Is Google Analytics compliant with the EU’s General Data Protection Regulation (GDPR)?
That’s the question that 29.3 million GA users have been asking themselves since the GDPR came into force on May 25, 2018.
In this post, I’ll look at Google Analytics and GDPR and what Google is doing to make their analytics tool GDPR compliant. I’ll also provide tips to make your use of Google Analytics compliant.
What Is GDPR?
GDPR stands for General Data Protection Regulation. It’s an EU law that’s designed to strengthen the rights of the EU residents and citizens regarding how their data is collected, processed, stored, or utilized.
The EU approved this law in April 2016 to replace the previous Data Protection Directive.
The new regulation applies to any company inside and outside of Europe that does business in the EU or collects personal data from EU residents or citizens.
Failure to comply with this regulation could trigger hefty penalties and fines of up to EUR20 million.
What Changes Has GDPR Introduced?
Now that GDPR has come into force, what changes should we expect to see?
Privacy By Design: Under GDPR, data protection and privacy must be included in every data system regardless of its size.
Consent: Organizations will no longer be able to collect, use, or sell data without the consent of the subject.
Right to Access: Data subjects will have a right to access their data whenever they want and know how it’s being used.
Right to Be Forgotten: Data subjects can now ask data controllers or processors to delete personal data from their systems.
Right to Receive Personal Data: Users have the right to receive the personal data that they’ve provided to a controller whenever they want.
Data Protection Officers: The regulation states that every organization should hire or outsource a DPO who’ll monitor activities related to data processing.
These are just a few of the significant changes under the GDPR. They’re meant to enhance data privacy and give increased control over personal data.
Google Analytics and GDPR: Is Google Analytics GDPR Compliant?
Google emailed Google Analytics users of the steps they’ve taken to make it GDPR compliant. Let’s take a look.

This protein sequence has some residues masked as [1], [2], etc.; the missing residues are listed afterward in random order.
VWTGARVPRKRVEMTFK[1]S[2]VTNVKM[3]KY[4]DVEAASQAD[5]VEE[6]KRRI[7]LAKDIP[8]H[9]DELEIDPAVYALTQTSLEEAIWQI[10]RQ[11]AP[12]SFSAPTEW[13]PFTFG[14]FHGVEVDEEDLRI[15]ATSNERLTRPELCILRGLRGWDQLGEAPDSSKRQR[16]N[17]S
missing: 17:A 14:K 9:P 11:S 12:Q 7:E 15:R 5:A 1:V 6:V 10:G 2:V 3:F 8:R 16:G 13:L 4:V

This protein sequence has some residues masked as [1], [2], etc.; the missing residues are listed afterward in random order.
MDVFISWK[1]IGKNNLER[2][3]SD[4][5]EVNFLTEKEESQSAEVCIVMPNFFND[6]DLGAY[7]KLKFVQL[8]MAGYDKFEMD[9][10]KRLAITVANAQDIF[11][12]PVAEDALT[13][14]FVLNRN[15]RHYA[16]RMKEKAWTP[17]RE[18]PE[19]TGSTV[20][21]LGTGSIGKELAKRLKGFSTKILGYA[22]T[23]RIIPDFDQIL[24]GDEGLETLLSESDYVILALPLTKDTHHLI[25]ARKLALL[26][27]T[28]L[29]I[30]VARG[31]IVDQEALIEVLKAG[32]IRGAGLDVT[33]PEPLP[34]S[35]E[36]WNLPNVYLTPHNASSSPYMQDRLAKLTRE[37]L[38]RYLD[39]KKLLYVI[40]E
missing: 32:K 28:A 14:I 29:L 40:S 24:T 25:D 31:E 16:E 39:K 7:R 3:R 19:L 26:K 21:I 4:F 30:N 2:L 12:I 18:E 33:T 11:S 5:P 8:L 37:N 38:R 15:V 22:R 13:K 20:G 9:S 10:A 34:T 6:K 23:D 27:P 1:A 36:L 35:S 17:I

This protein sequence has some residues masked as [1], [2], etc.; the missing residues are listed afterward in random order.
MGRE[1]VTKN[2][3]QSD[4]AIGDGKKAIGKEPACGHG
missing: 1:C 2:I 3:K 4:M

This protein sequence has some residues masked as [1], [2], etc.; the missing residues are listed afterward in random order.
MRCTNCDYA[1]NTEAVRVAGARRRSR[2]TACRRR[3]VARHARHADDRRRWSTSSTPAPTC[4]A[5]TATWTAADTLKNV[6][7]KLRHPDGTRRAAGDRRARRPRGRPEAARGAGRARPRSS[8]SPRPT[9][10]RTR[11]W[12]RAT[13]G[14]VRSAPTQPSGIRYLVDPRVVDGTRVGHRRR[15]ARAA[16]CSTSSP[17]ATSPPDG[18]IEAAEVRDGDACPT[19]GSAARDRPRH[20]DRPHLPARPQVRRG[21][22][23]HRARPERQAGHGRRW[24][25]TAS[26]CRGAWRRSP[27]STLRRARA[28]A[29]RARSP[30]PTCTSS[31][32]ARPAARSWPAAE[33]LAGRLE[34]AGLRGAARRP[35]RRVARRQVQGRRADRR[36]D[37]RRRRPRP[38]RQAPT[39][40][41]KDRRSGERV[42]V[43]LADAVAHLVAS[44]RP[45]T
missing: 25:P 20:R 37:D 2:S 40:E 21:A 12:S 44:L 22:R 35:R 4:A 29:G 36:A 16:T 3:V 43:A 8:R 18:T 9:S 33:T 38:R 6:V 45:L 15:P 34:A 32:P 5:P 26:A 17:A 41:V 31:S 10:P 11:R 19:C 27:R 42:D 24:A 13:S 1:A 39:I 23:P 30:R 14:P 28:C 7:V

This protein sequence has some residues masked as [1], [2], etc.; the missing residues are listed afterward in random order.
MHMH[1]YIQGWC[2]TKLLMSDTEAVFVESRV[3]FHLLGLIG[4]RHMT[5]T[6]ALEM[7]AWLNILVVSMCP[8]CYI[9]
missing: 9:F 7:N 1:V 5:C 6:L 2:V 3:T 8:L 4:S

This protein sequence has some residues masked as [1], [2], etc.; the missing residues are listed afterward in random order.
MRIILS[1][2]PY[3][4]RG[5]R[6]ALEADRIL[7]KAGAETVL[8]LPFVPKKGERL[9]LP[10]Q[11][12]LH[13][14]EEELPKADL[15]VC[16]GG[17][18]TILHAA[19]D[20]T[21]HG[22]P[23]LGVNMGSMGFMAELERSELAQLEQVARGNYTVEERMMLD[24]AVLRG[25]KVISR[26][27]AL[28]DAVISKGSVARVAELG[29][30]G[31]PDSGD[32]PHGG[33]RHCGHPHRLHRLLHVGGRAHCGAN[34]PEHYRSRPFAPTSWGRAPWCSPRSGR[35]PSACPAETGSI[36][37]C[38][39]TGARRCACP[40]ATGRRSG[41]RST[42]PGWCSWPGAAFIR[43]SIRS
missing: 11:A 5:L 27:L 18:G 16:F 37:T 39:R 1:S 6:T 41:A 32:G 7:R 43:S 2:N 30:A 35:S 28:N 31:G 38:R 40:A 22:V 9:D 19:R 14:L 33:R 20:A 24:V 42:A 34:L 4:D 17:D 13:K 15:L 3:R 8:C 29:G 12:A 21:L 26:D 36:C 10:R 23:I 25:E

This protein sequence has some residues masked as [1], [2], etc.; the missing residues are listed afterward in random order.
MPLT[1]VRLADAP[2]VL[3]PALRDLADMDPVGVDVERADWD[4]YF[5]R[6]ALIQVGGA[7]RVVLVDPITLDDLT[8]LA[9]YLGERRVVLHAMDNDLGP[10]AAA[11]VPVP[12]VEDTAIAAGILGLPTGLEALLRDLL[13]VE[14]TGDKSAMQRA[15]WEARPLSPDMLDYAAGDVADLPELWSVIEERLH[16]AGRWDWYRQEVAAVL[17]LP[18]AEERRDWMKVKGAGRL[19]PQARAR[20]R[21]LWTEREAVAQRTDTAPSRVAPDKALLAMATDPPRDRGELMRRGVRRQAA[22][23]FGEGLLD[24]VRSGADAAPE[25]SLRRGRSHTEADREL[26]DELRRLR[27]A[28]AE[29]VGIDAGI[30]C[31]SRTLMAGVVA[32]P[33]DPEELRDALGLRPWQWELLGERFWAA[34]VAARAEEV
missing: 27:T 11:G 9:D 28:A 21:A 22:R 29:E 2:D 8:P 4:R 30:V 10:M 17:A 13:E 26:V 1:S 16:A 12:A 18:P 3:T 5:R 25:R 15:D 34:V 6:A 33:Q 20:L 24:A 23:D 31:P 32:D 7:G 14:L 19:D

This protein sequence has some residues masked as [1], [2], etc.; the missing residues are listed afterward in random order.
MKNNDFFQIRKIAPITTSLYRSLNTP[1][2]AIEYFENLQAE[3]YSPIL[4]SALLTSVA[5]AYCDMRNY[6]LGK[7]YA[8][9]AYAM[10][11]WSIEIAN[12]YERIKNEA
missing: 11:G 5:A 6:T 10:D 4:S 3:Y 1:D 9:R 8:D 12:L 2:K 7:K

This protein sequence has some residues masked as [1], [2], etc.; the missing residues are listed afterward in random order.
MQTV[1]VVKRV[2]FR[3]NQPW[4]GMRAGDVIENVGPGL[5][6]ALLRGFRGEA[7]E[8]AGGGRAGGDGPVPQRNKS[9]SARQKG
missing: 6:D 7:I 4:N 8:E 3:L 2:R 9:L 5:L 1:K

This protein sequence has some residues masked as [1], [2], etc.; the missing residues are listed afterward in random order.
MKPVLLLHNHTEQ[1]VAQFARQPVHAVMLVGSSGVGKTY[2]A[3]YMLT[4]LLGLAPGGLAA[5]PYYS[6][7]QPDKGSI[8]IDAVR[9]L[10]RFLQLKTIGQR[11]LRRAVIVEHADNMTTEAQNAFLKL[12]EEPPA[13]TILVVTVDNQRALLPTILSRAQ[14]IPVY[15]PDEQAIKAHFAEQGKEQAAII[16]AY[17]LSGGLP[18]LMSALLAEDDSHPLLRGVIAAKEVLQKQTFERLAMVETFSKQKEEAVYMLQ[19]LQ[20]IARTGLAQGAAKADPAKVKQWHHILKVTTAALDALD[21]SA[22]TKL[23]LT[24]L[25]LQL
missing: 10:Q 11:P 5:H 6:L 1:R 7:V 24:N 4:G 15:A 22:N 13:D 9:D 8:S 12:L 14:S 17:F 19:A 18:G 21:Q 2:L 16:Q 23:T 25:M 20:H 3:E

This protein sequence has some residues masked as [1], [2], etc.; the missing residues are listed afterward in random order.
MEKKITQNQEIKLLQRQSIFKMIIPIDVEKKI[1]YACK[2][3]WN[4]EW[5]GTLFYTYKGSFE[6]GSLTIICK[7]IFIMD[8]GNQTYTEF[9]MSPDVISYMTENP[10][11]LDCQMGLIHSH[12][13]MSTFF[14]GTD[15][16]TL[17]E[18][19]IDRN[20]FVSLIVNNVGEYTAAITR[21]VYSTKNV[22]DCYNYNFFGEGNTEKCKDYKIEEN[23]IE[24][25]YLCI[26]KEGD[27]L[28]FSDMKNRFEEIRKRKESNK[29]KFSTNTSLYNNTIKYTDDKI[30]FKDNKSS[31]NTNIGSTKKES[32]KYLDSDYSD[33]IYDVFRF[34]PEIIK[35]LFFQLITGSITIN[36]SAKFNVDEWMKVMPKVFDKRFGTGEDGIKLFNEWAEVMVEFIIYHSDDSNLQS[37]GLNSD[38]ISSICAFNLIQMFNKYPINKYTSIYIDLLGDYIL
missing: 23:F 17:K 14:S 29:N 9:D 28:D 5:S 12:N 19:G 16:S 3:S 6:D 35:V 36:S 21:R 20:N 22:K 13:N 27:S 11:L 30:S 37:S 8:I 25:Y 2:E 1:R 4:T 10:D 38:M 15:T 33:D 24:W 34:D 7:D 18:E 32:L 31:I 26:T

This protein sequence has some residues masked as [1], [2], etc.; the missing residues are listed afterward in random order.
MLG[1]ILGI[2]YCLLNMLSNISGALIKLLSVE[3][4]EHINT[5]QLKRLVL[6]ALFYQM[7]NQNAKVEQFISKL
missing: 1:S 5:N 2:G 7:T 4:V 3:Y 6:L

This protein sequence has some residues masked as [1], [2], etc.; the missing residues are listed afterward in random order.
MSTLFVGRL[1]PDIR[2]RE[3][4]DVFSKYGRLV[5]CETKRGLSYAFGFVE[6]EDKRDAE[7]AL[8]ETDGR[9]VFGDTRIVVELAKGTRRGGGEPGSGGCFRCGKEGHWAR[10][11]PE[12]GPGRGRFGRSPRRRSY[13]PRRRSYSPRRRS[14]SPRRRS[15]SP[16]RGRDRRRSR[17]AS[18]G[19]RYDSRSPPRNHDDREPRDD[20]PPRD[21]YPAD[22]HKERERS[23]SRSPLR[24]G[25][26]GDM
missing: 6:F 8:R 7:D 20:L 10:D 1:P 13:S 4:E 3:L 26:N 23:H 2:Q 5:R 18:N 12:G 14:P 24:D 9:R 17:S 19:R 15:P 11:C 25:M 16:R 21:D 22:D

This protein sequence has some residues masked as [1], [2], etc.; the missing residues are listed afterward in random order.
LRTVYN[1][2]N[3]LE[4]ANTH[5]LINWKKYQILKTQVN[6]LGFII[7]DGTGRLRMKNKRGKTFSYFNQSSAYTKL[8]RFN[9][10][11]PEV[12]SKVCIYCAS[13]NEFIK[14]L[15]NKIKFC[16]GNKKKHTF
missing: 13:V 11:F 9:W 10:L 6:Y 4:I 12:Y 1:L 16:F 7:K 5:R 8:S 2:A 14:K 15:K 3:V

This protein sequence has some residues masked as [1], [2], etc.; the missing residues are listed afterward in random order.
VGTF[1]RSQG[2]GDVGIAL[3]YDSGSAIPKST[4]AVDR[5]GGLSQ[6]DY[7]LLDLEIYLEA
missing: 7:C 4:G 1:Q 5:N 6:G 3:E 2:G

Google added data retention controls into Google Analytics to allow site owners to determine how long their data will be stored on the company’s servers. Now that GDPR is in effect, GA will automatically “forget” (delete) data older than the retention period you selected.
Google also plans to introduce a user deletion API that will enable a data subject to delete all their associated personal data.
Google reminded GA users to take advantage of the existing data protection tools available on Google Analytics such as customizable cookie setting, data sharing settings, IP anonymization, privacy controls, and data deletion upon account termination.
Google has also updated its contractual terms for GA. According to the updates, the company will act as the processor of the personal data that is stored or handled by their services.
Updated EU User Consent Policy
Google is taking on the majority of the GDPR compliance burden since analytics data is stored on their servers. But they’re letting the GA users know that the company is responsible for the data collected during the Google Analytics process.
In the latest email to partners, the tech giant stated that it’s working on a solution that will provide anonymized and non-personalized ads in situations where user consent cannot be obtained.
This allows advertisers and site owners to continue serving ads without prior user consent.
Tips to Comply with the GDPR When Using Google Analytics
1. Audit Your Data for PII
Collecting Personal Identifiable Information (PII) is against GA terms of service which is why should audit the data you have and ensure you don’t send PII to GA.
2. Turn on the IP Anonymization Tool
Under the new regulation, an IP address is regarded as personal data.
To ensure IP addresses are not collected by Google Analytics, turn on the IP anonymization tool in the GA.
The impact of this change is that it’ll reduce the accuracy of Google Analytics geographic reporting slightly.
3. Audit Your Pseudonymous Identifiers
Your GA may be using pseudonymous identifiers which may include:
- Hashed or Encrypted data
- User ID
- Transaction IDs
It’s also necessary to inform your users how you’ll use the data in language that is easy to understand.
Avoid technical or legal terms and answer the following questions:
- What data is being collected?
- Who’s collecting it?
- Why is it collected?
- How is it collected?
- How will it be stored and for how long?
- How will it be used?
- Can it be deleted?
You should also include the information on how the data will affect the individual concerned.
5. Build an Opt-In or Out Capability
If your GA is collecting data, you’ll be required to get prior consent from users.
A site that has an opt-in or out capability will make your request for consent explicit and also make it easy for you to prove that consent has been given.
6. Make Use of the New Data Retention Controls
The new data retention controls will help you to manage your data efficiently and make your site GDPR compliant.
Google has added new features and tools that promise to make Google Analytics GDPR compliant. However, you should never forget that you’re responsible for the data your Google Analytics collects. Make sure everything you do with the data comply with the GDPR.
If you’re in need of digital marketing solutions or would like to learn more about Google Analytic, you can get in touch with us here.